5/11/2014PLOS ONE: Crowdsourcing Novel Childhood Predictors of Adult Obesityhttp://www.plosone.org/article/info%3Adoi%2F10.1371%2Fjournal.pone.00877562/13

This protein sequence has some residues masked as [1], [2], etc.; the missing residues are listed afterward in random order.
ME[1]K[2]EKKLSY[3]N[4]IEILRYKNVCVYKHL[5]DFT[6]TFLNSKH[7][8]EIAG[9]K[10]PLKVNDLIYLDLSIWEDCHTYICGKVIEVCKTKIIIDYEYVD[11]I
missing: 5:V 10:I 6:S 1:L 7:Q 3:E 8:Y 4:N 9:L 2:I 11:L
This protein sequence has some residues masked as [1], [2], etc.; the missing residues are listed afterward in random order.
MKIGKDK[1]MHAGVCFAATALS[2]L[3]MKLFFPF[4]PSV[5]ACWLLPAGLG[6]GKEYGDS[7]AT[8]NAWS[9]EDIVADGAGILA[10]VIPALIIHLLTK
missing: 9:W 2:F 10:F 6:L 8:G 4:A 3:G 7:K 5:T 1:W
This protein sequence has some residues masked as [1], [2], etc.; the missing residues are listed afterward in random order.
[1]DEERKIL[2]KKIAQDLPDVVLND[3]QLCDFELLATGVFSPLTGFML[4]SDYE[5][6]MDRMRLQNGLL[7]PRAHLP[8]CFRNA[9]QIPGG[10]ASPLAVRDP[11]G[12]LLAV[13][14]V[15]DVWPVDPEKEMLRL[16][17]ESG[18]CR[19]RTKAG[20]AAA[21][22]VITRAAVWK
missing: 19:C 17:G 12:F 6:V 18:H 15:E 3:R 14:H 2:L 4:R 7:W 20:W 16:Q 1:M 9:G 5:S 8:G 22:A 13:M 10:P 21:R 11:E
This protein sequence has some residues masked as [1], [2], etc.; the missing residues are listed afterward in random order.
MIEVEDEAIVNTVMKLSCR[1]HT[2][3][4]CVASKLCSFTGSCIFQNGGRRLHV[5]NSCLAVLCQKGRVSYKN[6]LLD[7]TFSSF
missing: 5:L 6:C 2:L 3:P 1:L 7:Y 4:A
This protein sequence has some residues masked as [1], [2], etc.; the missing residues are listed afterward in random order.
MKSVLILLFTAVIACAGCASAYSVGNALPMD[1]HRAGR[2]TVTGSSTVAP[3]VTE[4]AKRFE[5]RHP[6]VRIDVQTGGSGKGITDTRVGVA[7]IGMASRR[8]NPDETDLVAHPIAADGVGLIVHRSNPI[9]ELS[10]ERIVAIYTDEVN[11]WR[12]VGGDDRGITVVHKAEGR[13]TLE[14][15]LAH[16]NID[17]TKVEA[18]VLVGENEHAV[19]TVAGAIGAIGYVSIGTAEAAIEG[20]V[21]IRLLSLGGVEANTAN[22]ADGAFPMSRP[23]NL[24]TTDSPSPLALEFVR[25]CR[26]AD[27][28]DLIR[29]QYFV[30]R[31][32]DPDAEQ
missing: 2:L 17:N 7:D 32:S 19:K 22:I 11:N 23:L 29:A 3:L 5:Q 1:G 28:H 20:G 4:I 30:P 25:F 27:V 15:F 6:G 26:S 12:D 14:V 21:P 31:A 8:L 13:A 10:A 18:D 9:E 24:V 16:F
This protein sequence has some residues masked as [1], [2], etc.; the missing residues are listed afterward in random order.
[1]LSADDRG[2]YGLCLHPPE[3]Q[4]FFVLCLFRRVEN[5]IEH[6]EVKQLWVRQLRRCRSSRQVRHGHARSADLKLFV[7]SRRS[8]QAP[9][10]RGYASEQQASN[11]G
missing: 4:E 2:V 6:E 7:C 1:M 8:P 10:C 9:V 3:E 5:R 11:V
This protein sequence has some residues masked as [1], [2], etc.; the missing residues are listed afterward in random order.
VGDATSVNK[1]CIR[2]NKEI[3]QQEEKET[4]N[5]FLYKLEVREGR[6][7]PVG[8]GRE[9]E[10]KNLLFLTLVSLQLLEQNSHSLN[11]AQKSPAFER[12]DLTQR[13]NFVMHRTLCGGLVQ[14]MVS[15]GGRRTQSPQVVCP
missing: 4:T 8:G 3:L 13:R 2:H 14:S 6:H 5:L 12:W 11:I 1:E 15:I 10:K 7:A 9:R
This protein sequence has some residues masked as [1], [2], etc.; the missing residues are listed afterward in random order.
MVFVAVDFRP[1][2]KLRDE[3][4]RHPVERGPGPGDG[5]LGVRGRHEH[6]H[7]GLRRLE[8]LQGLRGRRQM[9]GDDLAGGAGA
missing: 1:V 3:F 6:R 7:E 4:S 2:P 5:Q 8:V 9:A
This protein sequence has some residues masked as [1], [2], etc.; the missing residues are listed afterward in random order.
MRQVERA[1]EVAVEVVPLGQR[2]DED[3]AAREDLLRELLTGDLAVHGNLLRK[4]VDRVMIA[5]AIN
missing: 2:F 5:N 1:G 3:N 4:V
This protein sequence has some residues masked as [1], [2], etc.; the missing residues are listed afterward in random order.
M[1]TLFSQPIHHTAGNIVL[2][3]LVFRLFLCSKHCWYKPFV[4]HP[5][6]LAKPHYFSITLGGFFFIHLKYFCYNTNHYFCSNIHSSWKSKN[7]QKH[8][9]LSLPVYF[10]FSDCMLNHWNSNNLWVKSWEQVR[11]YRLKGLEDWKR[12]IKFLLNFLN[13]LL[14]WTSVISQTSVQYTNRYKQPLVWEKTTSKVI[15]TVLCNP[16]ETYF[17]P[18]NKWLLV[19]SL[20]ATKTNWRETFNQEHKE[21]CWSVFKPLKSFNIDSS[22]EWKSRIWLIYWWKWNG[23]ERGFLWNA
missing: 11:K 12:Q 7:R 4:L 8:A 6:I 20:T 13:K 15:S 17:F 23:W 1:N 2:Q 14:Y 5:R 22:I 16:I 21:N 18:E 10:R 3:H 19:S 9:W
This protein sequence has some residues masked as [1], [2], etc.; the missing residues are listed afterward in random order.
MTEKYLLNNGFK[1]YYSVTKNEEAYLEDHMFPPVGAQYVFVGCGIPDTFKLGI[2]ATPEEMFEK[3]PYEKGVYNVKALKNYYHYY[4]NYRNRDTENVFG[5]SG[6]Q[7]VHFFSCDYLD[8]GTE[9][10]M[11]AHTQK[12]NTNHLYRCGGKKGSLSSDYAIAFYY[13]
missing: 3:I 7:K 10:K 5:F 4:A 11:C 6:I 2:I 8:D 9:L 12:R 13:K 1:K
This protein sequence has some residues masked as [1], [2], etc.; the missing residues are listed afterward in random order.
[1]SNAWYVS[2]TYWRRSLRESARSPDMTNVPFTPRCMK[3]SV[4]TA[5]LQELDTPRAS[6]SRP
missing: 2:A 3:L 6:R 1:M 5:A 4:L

childhood; that is, rules which restrict or encourage food intake, or rules where food is used to reward or punish behavior –. Although longitudinal research iswarranted, evidence exists that parental feeding styles such as a restrictive feeding style or controlling what, when, and how much the children eat (i.e.,authoritarian/demanding or adult-controlled feeding style) are related to higher BMI later on . It is argued that the amount and style at which parents exert power over their children have an influence on the children’s self-control . The parenting style in which parents use a cooperative feeding style and share the responsibilityof food intake with their children (i.e., authoritative/responsive style) has been recommended . In addition, general parenting styles in which parents are uninvolvedand low in warmth and caring, or low in structure and support are associated to a higher weight later on in life , .Dietary intake and physical inactivity have been identified as the two major contributing lifestyle factors to overweight and obesity . For example, correlational aswell as longitudinal studies have shown that skipping breakfast, consumption of non-home cooked meals, an increased soda consumption and high-fat food intake arerelated to overweight and obesity –. Watching television (TV) or playing computer games have been shown to contribute to physical inactivity and increasedsedentary behavior –. An additional predictor for a (un)healthy lifestyle that is associated with an increased weight is a shortage of hours of sleep .The built environment has also been found to contribute to people’s physical activity and dietary patterns. For instance, pavements or access to recreational facilitateshave been associated with a higher level of children’s physical activity whereas the local food environment (e.g., convenience store or (fast-food) restaurant density)has an impact on people’s food intake , . Nevertheless, the social and built environment where people grow up in is largely dependent on their socioeconomicstatus (SES) and educational level , . A lower SES and educational level during childhood has been consistently found to be related to a higher BMI later on inlife , . As energy-dense foods are relatively low in cost, low-income households are more likely to have low quality diets (e.g., low fruit and vegetablesconsumption) .Furthermore, several studies have examined the effect of psychosocial factors on the origin of overweight and obesity. For example, low social acceptability and lowpsychological well-being (e.g., negative emotions , low self-esteem , and depression , ) have been found to contribute to a higher BMI later on in life.Finally, although behavioral and environmental factors have been shown to determine overweight and obesity, biological factors should not be discarded as literaturehas shown a child to adult adiposity relationship and biological predispositions to weight gain , The research mentioned above only provides a brief summary of what might potentially be regarded as the most obvious childhood predictors of obesity by theparticipants in the crowdsourcing process. As there is a need for effective and simple screening tools for evaluating overall lifestyle quality and associating it withobesity development, the present study had two goals. The first goal was to examine whether it is possible for a non-expert community to identify known childhoodpredictors of obesity, using a crowdsourcing process. The second and more important goal was to find out whether crowdsourcing can be used as a low-effort methodto discover potential new childhood determinants of adult obesity. In summary, the study explored the feasibility of crowdsourcing as a method to assess determinantsof obesity.